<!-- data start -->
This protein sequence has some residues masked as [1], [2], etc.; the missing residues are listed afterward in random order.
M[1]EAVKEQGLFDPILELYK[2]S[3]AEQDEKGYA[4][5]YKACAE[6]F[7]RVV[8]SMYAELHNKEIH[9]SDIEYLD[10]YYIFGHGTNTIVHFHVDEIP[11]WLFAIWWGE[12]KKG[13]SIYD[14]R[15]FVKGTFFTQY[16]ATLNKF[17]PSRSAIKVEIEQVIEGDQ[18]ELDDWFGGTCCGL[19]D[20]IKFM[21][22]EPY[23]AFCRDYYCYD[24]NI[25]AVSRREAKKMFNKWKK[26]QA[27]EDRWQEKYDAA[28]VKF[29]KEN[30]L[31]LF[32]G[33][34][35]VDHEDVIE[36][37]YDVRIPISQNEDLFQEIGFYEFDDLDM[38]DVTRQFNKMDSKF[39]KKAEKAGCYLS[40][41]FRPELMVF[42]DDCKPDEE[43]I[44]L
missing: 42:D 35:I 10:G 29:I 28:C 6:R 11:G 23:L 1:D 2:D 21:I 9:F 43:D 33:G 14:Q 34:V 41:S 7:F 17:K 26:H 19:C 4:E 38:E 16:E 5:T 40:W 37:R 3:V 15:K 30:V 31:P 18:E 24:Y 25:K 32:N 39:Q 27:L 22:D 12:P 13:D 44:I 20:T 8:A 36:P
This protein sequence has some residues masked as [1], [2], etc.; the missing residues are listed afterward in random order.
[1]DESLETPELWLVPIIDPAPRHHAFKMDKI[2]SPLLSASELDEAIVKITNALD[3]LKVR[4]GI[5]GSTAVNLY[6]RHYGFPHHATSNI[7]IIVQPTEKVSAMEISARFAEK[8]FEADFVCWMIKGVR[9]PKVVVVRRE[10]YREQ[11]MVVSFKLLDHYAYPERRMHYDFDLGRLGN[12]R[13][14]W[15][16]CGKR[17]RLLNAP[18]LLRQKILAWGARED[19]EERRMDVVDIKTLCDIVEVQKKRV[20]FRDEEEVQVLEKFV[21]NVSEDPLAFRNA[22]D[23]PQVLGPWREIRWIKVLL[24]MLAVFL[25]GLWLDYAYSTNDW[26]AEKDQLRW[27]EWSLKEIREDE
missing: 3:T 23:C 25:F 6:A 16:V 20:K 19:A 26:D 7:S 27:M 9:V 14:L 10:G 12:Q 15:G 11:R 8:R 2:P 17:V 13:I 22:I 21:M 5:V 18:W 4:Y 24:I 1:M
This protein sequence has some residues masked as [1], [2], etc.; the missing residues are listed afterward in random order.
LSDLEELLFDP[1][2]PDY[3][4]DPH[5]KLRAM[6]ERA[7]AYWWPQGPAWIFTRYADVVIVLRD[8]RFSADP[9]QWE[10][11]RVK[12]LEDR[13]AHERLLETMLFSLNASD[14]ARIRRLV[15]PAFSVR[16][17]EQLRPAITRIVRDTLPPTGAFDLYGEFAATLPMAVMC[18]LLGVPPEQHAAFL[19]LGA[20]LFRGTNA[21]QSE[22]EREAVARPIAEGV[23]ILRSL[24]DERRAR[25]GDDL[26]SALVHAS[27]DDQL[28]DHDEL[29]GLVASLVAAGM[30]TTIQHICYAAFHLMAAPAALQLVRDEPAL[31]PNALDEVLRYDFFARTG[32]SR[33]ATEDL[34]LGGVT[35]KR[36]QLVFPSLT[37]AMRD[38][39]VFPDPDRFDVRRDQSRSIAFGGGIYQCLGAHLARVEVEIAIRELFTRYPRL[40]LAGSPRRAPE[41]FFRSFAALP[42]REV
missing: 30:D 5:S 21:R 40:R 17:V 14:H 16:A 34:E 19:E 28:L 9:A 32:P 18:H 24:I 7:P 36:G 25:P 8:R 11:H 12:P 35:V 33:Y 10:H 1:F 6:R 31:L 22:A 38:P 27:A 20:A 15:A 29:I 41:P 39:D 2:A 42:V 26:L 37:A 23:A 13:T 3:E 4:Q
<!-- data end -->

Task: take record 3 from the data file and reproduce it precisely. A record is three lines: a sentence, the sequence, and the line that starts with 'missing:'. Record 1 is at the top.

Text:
This protein sequence has some residues masked as [1], [2], etc.; the missing residues are listed afterward in random order.
LSDLEELLFDP[1][2]PDY[3][4]DPH[5]KLRAM[6]ERA[7]AYWWPQGPAWIFTRYADVVIVLRD[8]RFSADP[9]QWE[10][11]RVK[12]LEDR[13]AHERLLETMLFSLNASD[14]ARIRRLV[15]PAFSVR[16][17]EQLRPAITRIVRDTLPPTGAFDLYGEFAATLPMAVMC[18]LLGVPPEQHAAFL[19]LGA[20]LFRGTNA[21]QSE[22]EREAVARPIAEGV[23]ILRSL[24]DERRAR[25]GDDL[26]SALVHAS[27]DDQL[28]DHDEL[29]GLVASLVAAGM[30]TTIQHICYAAFHLMAAPAALQLVRDEPAL[31]PNALDEVLRYDFFARTG[32]SR[33]ATEDL[34]LGGVT[35]KR[36]QLVFPSLT[37]AMRD[38][39]VFPDPDRFDVRRDQSRSIAFGGGIYQCLGAHLARVEVEIAIRELFTRYPRL[40]LAGSPRRAPE[41]FFRSFAALP[42]REV
missing: 30:D 5:S 21:R 40:R 17:V 14:H 16:A 34:E 19:E 28:L 9:A 32:P 18:H 24:I 7:P 36:G 25:P 8:R 11:H 12:P 35:V 33:Y 10:H 1:F 6:R 31:L 22:A 38:P 27:A 20:A 15:A 29:I 41:P 39:D 2:A 42:V 26:L 37:A 23:A 13:T 3:E 4:Q